In brief

  • Journalist Laura Shin is alleging that Austrian programmer Toby Hoenisch was responsible for hacking The DAO.
  • Hoenisch, former CEO of TenX, denies the allegations.

A former cryptocurrency startup CEO has denied stealing an Ethereum stash that today would be worth more than $11 billion, allegations made against him in an article published by Forbes.

Journalist Laura Shin has accused Toby Hoenisch, co-founder and CEO of crypto debit card company TenX, of being behind the 2016 hack of The DAO—one of the largest cryptocurrency hacks ever.

The DAO was one of the world's first decentralized autonomous organizations, serving as an open-source venture fund platform for crypto projects. It raised 12.7 million ETH, worth around $150 million at the time, from crowdfunding.

When it was hacked in 2016, someone siphoned off nearly a third of the project's funds. Shin, in a joint investigation with blockchain analytics firm Chainalysis, tracked the movement of the stolen funds, which she says led her to Hoenisch.


Hoenisch denied the allegations in Shin's article, reportedly telling her that her "statement and conclusion is factually inaccurate." Neither Shin nor Hoenisch immediately responded to requests for comment from Decrypt.

According to Shin, whoever hacked The DAO swapped the stolen Ethereum for Bitcoin, and then sent the Bitcoin to a Wasabi Wallet, which is used to obfuscate Bitcoin transactions—a process called "mixing." But Chainalysis was able to "de-mix" the transactions and trace them to four different exchanges.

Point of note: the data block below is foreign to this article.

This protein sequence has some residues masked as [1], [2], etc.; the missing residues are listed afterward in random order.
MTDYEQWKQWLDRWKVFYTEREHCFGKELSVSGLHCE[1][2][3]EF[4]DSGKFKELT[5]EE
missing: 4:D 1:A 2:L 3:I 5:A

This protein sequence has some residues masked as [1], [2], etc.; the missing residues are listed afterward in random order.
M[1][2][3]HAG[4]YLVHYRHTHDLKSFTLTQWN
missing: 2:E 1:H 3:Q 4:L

It was there, alleges Shin, that evidence showed someone had exchanged the Bitcoin for the privacy coin Grin, which was withdrawn to a non-custodial Grin node called ""

The name "" was used by Hoenisch on various social media accounts, and was one of his email addresses, Shin wrote. The IP address hosting that node also hosted another node called "TenX"—the name of Hoenisch's company.


TenX shut down after raising $80 million in an initial coin offering (ICO) because its card issuer, Wirecard, filed for insolvency. It has since been rebranded as a stablecoin project, Mimo Capital.

"As I noted earlier," Shin wrote, "after being sent a document laying out the evidence that he was the hacker and asking for comment for my book, Hoenisch wrote that my conclusion is 'factually inaccurate.'"

According to Shin, Hoenisch was clued-up on The DAO's code and had written blog posts warning about potential hacks. 

Shin said she researched the hack for her new book, "The Cryptopians: Idealism, Greed, Lies, and the Making of the First Big Cryptocurrency Craze," which debuted today.

Daily Debrief Newsletter

Start every day with the top news stories right now, plus original features, a podcast, videos and more.